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12. Bai Ganyo the Journalist

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pp. 122-132

The orchestra was playing the Romanian melody “Doina.”71 Or more precisely, the one playing was our Annie on solo flute; the rest were just chiming in. We listened from the inner salon. But, you will ask, who is this “we” you’re talking about? Who? Everyone knows who: the senator, Othello,Stuvencho, and me. A tall bottle of white Chateau Sandrovo stood before...

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13. Bai Ganyo at the Palace

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pp. 133-135

“Hey, there, Bai Ganyo! Happy Easter! Were you at the palace for the breaking of the fast?” “Who, me? Are you kidding? If I didn’t go, who would?” said Bai Ganyo, twisting the left end of his mustache and casting a sly glance in my direction as if to say, “As long as there are suckers, is Bai Ganyo going to pass up a free lunch?” ...

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14. Bai Ganyo in the Delegation

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pp. 136-139

Oh, come on now!82 Couldn’t it have been done without him? I mean, wasn’t it quite sufficient for the official delegates to do the job themselves? But no, Bai Ganyo had to stick his nose in. As if those guys, the officials, weren’t in a position to show the world what it means to be a Bulgarian and what Bulgarian patriotism is all about. Weren’t there enough characters like the personage with the “imposing Russian beard” or then again the one who “resembles a Frenchman and speaks French very glibly and smoothly” or finally the “well-known Bulgarian diplomat?”83 ...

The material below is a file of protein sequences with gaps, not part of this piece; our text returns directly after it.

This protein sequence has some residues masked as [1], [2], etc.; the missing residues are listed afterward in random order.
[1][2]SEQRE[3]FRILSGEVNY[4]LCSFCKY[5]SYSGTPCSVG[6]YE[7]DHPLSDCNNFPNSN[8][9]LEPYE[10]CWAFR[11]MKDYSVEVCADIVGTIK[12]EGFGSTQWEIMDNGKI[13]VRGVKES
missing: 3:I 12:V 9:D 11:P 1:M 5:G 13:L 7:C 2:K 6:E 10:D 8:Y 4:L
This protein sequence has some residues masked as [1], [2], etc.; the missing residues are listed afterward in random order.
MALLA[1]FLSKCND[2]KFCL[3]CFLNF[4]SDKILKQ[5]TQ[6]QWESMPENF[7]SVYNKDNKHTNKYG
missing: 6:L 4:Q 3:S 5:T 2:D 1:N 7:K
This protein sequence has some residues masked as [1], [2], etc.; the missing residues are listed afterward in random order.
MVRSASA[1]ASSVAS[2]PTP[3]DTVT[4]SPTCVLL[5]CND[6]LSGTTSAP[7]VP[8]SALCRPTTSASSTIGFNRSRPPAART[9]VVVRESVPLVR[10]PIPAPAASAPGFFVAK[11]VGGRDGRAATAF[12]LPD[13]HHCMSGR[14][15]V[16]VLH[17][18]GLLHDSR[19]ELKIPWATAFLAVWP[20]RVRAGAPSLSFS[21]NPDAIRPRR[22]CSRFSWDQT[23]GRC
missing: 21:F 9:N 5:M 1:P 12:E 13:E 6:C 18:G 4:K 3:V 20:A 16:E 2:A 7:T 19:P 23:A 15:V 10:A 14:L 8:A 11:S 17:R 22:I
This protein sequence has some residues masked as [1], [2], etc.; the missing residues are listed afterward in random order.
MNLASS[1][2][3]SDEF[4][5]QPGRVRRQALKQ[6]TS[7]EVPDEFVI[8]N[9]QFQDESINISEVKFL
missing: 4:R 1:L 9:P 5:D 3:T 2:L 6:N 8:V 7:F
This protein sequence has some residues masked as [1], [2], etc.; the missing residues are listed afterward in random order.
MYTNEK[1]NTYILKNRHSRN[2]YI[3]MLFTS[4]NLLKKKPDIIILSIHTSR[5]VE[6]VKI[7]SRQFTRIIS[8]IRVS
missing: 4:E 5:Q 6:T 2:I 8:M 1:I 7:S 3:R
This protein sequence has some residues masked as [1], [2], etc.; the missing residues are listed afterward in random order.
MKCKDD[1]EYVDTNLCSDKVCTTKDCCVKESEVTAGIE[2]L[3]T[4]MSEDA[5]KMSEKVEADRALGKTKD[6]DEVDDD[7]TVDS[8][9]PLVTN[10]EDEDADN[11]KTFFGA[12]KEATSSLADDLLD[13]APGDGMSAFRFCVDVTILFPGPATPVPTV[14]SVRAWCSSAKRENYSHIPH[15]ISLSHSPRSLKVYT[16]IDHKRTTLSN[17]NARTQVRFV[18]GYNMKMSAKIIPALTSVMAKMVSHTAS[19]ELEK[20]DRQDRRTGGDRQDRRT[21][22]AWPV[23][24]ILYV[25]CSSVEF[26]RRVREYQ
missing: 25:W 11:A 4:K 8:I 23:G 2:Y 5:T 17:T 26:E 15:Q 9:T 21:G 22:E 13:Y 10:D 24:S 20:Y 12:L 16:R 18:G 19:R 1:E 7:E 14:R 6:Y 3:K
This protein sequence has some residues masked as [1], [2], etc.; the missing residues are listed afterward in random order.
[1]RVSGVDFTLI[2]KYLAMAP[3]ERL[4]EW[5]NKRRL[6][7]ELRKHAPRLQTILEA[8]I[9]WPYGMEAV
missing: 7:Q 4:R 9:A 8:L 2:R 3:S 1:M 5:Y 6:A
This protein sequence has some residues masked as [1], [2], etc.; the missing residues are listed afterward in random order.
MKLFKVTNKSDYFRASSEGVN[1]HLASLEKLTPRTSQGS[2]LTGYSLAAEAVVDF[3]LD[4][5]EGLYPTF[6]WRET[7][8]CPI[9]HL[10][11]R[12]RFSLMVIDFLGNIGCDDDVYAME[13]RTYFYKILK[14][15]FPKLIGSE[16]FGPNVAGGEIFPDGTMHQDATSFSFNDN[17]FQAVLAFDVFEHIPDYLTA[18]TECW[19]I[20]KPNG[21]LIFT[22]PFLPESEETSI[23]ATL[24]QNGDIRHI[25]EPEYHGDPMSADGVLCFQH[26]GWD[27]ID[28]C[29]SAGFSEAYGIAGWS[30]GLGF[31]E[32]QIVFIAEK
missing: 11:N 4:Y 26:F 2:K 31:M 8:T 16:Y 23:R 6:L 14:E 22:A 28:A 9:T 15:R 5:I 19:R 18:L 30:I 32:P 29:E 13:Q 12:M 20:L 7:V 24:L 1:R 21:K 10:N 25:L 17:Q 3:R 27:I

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15. Bai Ganyo in the Opposition? Don’t You Believe It!

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pp. 140-143

Mr Editor: A certain gentleman who knows I’m friends with the fellow who collects material about Bai Ganyo gave me the enclosed letter to deliver to that fellow. This letter is so original and so typical that it would not be remiss to publish it in your paper, the Banner, as an insert. How the letter fell into the hands of this gentleman is not known to me. Sofia, 30 October 1895 ...

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16. The Temperance Society

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pp. 144-148

Taki the Beer-maker was still sleeping, even though the sun’s rays had long since pierced the clouded, grimy windows of his stuffy room; the rays gradually illuminated his legs, then crept up toward his potbelly, shone on his lower lip, which was dried and cracked from an internal fire; then they moved toward his open mouth and penetrated down his throat, from which...

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17. Letter from Bai Ganyo to Konstantin Velichkov

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pp. 149-151

Bai Velichkov!102 Good for you, Bai Velichkov! That’s the way to go! Why should we deceive the younger generation? Let’s put our cards right on the table. Ideals? Nonsense! Our very own personal satisfaction, right here on this earth,that’s the ideal we should pursue. I’m glad that you’ve finally figured it out. Why should we work up a sweat for this contemptible nation? When...

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18. From the Correspondence of Bai Ganyo Balkanski

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pp. 152-158

My Dear Mr. Balkanski, Perhaps you have already forgotten me, but I shall remind you of certain events, and I believe that you will remember who I am.108 Do you recall that when you were traveling around Europe, you stopped off in Prague, and all the Bulgarian students treated you so coldly, even Jirechek? I was the only one who invited you home, and you stayed several days with me. Do you...


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pp. 159-160

E-ISBN-13: 9780299236939
Print-ISBN-13: 9780299236946

Page Count: 160
Publication Year: 2010